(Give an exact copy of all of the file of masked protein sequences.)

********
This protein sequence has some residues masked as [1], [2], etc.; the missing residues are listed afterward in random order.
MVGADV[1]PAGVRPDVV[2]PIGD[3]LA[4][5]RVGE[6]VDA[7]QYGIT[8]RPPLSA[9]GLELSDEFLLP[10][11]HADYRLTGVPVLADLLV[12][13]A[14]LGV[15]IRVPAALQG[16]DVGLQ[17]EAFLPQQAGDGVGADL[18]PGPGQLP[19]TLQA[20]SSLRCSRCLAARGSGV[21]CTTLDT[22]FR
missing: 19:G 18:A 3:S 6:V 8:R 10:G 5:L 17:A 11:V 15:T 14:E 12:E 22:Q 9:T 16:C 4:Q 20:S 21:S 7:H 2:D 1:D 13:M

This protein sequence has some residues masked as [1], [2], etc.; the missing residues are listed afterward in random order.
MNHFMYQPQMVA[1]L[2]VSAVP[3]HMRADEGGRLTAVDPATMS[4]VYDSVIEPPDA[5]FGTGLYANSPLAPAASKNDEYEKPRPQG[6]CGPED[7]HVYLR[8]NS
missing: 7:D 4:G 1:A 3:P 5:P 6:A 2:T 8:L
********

This protein sequence has some residues masked as [1], [2], etc.; the missing residues are listed afterward in random order.
MVGADV[1]PAGVRPDVV[2]PIGD[3]LA[4][5]RVGE[6]VDA[7]QYGIT[8]RPPLSA[9]GLELSDEFLLP[10][11]HADYRLTGVPVLADLLV[12][13]A[14]LGV[15]IRVPAALQG[16]DVGLQ[17]EAFLPQQAGDGVGADL[18]PGPGQLP[19]TLQA[20]SSLRCSRCLAARGSGV[21]CTTLDT[22]FR
missing: 19:G 18:A 3:S 6:V 8:R 10:G 5:L 17:A 11:V 15:T 14:E 12:E 22:Q 9:T 16:C 4:Q 20:S 21:S 7:H 2:D 1:D 13:M

This protein sequence has some residues masked as [1], [2], etc.; the missing residues are listed afterward in random order.
MNHFMYQPQMVA[1]L[2]VSAVP[3]HMRADEGGRLTAVDPATMS[4]VYDSVIEPPDA[5]FGTGLYANSPLAPAASKNDEYEKPRPQG[6]CGPED[7]HVYLR[8]NS
missing: 7:D 4:G 1:A 3:P 5:P 6:A 2:T 8:L